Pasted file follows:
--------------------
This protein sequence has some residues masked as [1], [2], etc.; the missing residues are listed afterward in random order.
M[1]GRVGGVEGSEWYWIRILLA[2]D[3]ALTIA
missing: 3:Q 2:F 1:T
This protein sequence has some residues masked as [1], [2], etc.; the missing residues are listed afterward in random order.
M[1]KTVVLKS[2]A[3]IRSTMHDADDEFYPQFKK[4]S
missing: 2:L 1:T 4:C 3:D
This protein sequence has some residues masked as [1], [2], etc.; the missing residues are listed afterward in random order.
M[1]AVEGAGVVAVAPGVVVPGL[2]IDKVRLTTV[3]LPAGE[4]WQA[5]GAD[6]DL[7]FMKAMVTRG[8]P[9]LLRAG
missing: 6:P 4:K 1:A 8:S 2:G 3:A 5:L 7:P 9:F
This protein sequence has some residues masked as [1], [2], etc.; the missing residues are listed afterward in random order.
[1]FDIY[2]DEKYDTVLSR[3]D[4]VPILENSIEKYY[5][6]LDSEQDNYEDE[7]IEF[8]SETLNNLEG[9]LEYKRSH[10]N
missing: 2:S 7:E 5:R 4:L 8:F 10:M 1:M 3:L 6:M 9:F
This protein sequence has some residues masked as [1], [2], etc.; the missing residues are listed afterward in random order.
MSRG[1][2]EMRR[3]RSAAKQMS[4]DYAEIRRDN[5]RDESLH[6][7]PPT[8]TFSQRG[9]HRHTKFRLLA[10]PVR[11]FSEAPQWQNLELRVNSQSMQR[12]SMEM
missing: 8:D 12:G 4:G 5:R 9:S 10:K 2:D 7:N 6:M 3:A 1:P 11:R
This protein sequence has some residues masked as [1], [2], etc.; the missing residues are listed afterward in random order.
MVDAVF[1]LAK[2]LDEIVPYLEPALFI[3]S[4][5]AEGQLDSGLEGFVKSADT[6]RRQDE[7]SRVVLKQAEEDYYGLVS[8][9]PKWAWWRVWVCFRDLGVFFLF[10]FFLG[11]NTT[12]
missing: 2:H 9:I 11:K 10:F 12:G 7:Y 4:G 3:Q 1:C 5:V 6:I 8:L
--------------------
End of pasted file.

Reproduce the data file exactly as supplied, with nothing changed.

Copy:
This protein sequence has some residues masked as [1], [2], etc.; the missing residues are listed afterward in random order.
M[1]GRVGGVEGSEWYWIRILLA[2]D[3]ALTIA
missing: 3:Q 2:F 1:T
This protein sequence has some residues masked as [1], [2], etc.; the missing residues are listed afterward in random order.
M[1]KTVVLKS[2]A[3]IRSTMHDADDEFYPQFKK[4]S
missing: 2:L 1:T 4:C 3:D
This protein sequence has some residues masked as [1], [2], etc.; the missing residues are listed afterward in random order.
M[1]AVEGAGVVAVAPGVVVPGL[2]IDKVRLTTV[3]LPAGE[4]WQA[5]GAD[6]DL[7]FMKAMVTRG[8]P[9]LLRAG
missing: 6:P 4:K 1:A 8:S 2:G 3:A 5:L 7:P 9:F
This protein sequence has some residues masked as [1], [2], etc.; the missing residues are listed afterward in random order.
[1]FDIY[2]DEKYDTVLSR[3]D[4]VPILENSIEKYY[5][6]LDSEQDNYEDE[7]IEF[8]SETLNNLEG[9]LEYKRSH[10]N
missing: 2:S 7:E 5:R 4:L 8:F 10:M 1:M 3:L 6:M 9:F
This protein sequence has some residues masked as [1], [2], etc.; the missing residues are listed afterward in random order.
MSRG[1][2]EMRR[3]RSAAKQMS[4]DYAEIRRDN[5]RDESLH[6][7]PPT[8]TFSQRG[9]HRHTKFRLLA[10]PVR[11]FSEAPQWQNLELRVNSQSMQR[12]SMEM
missing: 8:D 12:G 4:G 5:R 9:S 10:K 2:D 7:N 6:M 3:A 1:P 11:R
This protein sequence has some residues masked as [1], [2], etc.; the missing residues are listed afterward in random order.
MVDAVF[1]LAK[2]LDEIVPYLEPALFI[3]S[4][5]AEGQLDSGLEGFVKSADT[6]RRQDE[7]SRVVLKQAEEDYYGLVS[8][9]PKWAWWRVWVCFRDLGVFFLF[10]FFLG[11]NTT[12]
missing: 2:H 9:I 11:K 10:F 12:G 7:Y 4:G 3:Q 1:C 5:V 6:I 8:L